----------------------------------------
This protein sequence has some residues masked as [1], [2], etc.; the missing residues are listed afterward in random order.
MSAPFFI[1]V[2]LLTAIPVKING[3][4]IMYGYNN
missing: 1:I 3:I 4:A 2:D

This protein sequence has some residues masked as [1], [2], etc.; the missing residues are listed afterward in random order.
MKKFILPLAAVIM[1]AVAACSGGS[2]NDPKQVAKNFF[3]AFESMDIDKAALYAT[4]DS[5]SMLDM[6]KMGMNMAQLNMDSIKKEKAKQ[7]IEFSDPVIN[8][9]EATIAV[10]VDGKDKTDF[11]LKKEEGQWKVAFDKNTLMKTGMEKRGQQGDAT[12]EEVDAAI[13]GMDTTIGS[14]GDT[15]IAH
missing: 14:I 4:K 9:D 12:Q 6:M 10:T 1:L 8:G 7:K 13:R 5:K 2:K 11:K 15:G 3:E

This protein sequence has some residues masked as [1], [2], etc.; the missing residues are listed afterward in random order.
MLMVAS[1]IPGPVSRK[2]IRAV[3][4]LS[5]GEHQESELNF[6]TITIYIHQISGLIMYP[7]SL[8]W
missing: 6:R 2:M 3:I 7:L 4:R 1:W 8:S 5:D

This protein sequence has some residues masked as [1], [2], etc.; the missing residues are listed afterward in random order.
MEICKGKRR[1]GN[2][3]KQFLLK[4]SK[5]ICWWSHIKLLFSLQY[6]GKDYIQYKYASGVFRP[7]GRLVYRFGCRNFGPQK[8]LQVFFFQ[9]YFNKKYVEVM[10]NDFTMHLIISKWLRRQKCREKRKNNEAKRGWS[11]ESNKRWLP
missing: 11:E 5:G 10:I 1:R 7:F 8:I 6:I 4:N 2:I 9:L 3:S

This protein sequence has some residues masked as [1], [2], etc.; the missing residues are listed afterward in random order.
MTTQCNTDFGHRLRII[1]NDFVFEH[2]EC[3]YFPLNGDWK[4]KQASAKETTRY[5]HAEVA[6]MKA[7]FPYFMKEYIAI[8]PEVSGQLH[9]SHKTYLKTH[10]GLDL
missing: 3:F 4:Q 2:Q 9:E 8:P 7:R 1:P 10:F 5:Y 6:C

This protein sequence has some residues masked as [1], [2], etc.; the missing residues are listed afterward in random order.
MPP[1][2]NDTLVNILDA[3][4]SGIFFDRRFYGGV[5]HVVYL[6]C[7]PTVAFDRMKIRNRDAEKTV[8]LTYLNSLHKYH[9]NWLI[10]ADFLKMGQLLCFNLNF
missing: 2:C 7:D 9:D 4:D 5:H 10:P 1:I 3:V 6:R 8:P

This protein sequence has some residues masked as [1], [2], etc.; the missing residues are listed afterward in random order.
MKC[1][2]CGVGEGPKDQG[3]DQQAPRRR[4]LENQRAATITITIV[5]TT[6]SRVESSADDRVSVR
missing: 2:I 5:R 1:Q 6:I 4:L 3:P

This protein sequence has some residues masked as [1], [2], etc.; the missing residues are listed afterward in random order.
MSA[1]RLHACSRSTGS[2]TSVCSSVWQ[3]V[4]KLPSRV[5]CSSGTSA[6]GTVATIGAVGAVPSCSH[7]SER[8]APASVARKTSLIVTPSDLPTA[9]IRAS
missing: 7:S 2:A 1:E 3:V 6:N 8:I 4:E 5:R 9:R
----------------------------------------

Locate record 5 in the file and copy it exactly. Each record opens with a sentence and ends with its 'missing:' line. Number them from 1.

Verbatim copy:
This protein sequence has some residues masked as [1], [2], etc.; the missing residues are listed afterward in random order.
MTTQCNTDFGHRLRII[1]NDFVFEH[2]EC[3]YFPLNGDWK[4]KQASAKETTRY[5]HAEVA[6]MKA[7]FPYFMKEYIAI[8]PEVSGQLH[9]SHKTYLKTH[10]GLDL
missing: 3:F 4:Q 2:Q 9:E 8:P 7:R 1:P 10:F 5:Y 6:C